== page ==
I have grown in my faith and of course I love Jesus. But I also sometimes feel like, I wonder, if I don’t know who I am outside of vocational ministry. It’s time consuming and has consumed a lot of who I am. When it got hard, like really hard, I felt like I started to feel like I was having an identity crisis.

This is what I always thought I would do. This is what I’ve always wanted to do. Do I still want to do this? Am I bad at this? Have I gone my whole life thinking ministry was something that it’s not? Was I something I’m not? 

Identity Crisis. So dramatic, right?

I don’t think I’m done with student ministry forever. Probably not even in this season. I’m just blindly stepping out in faith and allowing God to guide me instead of telling Him what I should be doing. What I’m supposed to be doing. What we talked about me doing.

It’s a weird feeling. Not being in total control. But I also feel like I can finally rest because I don’t have the choice to be in control of some of these things.

It has only been a week, but I think a lot of this season will be me learning that I am not what I do. While I have always loved what I have done, I think I will be learning to truly love who I am, in or out of ministry.

Your People

Your People

Sometimes your contacts are connected to your work email.

But then you don’t have a work email.

It’s ok, though. Because you’ll find your people. They will call you and text you and send you funny memes. And they will love you and ask to take you to get coffee or lunch. Or they will track you down at your favorite coffee shop. Because even though they are your people, they reached out and you couldn’t reach back. They are there, though. They’re your people. That’s their job.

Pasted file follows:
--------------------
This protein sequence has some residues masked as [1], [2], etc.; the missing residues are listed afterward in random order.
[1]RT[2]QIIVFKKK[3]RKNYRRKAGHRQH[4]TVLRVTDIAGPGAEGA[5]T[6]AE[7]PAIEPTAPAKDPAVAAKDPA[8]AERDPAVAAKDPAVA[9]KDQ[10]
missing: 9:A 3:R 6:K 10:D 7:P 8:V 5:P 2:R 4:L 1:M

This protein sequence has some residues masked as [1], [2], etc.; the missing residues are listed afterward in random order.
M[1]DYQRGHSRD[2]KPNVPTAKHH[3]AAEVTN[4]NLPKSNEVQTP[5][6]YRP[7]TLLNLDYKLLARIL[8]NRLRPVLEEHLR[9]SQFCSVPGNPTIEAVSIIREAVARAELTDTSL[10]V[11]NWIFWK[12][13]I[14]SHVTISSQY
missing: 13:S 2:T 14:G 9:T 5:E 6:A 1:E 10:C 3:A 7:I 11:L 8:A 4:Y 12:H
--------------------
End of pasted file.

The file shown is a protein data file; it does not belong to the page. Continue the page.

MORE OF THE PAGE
They will love you well in all the best ways. The ways that you need to be loved. They know those ways. Target and snacks and baby snuggles. They know. They’re your people. That’s their job.

They will highlight the best parts of you and correct the parts that are maybe not so good. But they will let you be you. They’ll help you remember what that looks like. They’re your people. That’s their job.

They’ll come pick you up. Physically. In their car and roll down the windows while playing your favorite song. Spiritually. With every bible verse you couldn’t remember when you needed it. Or the sermons you haven’t heard that will make you feel seen by the most high God. They’re your people. That’s their job.

And the ones who don’t live close. They’ll beg you to come closer. They don’t want to be far from you when you’re looking for your people. They’ll be as close as they can even if it’s a couple thousand miles in distance. They’re still there. They’re your people. That’s their job.

We all have our people. We are those people. We know how to show up even when we don’t know how to show up.

Find your people. Love them well. It’s our job.